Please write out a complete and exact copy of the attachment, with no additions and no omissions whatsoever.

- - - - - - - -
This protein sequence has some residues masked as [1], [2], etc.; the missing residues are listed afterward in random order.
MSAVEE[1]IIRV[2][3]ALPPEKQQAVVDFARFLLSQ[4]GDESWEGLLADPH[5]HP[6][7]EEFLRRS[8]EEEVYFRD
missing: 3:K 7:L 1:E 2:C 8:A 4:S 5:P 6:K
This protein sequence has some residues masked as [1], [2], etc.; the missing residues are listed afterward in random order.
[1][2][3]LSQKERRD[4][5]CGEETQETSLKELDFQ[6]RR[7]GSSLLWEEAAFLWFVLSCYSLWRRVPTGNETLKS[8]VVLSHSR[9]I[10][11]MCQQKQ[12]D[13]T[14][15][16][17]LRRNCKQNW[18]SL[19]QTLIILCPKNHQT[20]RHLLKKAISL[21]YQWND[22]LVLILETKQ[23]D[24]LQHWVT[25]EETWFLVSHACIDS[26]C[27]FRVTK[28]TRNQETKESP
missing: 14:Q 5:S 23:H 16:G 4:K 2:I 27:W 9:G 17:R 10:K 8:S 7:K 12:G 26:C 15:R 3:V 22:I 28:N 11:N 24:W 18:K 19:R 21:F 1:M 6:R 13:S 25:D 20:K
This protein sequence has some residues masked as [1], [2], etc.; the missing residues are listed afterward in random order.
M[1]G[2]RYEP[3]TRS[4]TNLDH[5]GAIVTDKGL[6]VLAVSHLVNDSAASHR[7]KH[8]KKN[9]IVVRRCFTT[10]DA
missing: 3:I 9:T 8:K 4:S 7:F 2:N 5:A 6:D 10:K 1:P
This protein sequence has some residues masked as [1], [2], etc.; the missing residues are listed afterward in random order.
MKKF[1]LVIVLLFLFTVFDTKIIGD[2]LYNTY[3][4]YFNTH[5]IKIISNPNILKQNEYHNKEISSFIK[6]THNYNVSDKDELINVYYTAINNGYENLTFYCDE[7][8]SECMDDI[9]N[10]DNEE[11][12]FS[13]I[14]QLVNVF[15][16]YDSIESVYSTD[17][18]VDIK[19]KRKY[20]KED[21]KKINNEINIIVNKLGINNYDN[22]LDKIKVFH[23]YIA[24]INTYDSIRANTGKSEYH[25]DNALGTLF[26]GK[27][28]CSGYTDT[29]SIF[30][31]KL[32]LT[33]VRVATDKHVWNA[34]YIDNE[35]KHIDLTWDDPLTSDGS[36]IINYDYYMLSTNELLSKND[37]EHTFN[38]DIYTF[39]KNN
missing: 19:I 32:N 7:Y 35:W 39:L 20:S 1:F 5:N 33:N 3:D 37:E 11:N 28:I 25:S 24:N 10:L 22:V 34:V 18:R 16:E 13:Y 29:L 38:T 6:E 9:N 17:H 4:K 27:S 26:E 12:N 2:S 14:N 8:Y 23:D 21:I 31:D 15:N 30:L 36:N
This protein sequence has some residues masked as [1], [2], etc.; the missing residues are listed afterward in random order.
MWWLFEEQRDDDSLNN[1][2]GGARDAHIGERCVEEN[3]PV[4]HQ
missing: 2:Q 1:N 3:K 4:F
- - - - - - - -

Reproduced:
This protein sequence has some residues masked as [1], [2], etc.; the missing residues are listed afterward in random order.
MSAVEE[1]IIRV[2][3]ALPPEKQQAVVDFARFLLSQ[4]GDESWEGLLADPH[5]HP[6][7]EEFLRRS[8]EEEVYFRD
missing: 3:K 7:L 1:E 2:C 8:A 4:S 5:P 6:K
This protein sequence has some residues masked as [1], [2], etc.; the missing residues are listed afterward in random order.
[1][2][3]LSQKERRD[4][5]CGEETQETSLKELDFQ[6]RR[7]GSSLLWEEAAFLWFVLSCYSLWRRVPTGNETLKS[8]VVLSHSR[9]I[10][11]MCQQKQ[12]D[13]T[14][15][16][17]LRRNCKQNW[18]SL[19]QTLIILCPKNHQT[20]RHLLKKAISL[21]YQWND[22]LVLILETKQ[23]D[24]LQHWVT[25]EETWFLVSHACIDS[26]C[27]FRVTK[28]TRNQETKESP
missing: 14:Q 5:S 23:H 16:G 4:K 2:I 27:W 9:G 17:R 10:K 8:S 7:K 12:G 26:C 15:R 3:V 22:I 28:N 11:N 24:W 18:K 19:R 21:F 1:M 6:R 13:S 25:D 20:K
This protein sequence has some residues masked as [1], [2], etc.; the missing residues are listed afterward in random order.
M[1]G[2]RYEP[3]TRS[4]TNLDH[5]GAIVTDKGL[6]VLAVSHLVNDSAASHR[7]KH[8]KKN[9]IVVRRCFTT[10]DA
missing: 3:I 9:T 8:K 4:S 7:F 2:N 5:A 6:D 10:K 1:P
This protein sequence has some residues masked as [1], [2], etc.; the missing residues are listed afterward in random order.
MKKF[1]LVIVLLFLFTVFDTKIIGD[2]LYNTY[3][4]YFNTH[5]IKIISNPNILKQNEYHNKEISSFIK[6]THNYNVSDKDELINVYYTAINNGYENLTFYCDE[7][8]SECMDDI[9]N[10]DNEE[11][12]FS[13]I[14]QLVNVF[15][16]YDSIESVYSTD[17][18]VDIK[19]KRKY[20]KED[21]KKINNEINIIVNKLGINNYDN[22]LDKIKVFH[23]YIA[24]INTYDSIRANTGKSEYH[25]DNALGTLF[26]GK[27][28]CSGYTDT[29]SIF[30][31]KL[32]LT[33]VRVATDKHVWNA[34]YIDNE[35]KHIDLTWDDPLTSDGS[36]IINYDYYMLSTNELLSKND[37]EHTFN[38]DIYTF[39]KNN
missing: 19:I 32:N 7:Y 35:W 39:L 20:S 1:F 5:N 33:N 3:D 37:E 11:N 28:I 25:S 24:N 10:L 22:V 34:V 18:R 16:E 13:Y 29:L 38:T 6:E 9:N 17:H 4:K 27:S 26:E 12:N 2:S 14:N 8:Y 23:D 21:I 31:D 15:N 30:L 36:N
This protein sequence has some residues masked as [1], [2], etc.; the missing residues are listed afterward in random order.
MWWLFEEQRDDDSLNN[1][2]GGARDAHIGERCVEEN[3]PV[4]HQ
missing: 2:Q 1:N 3:K 4:F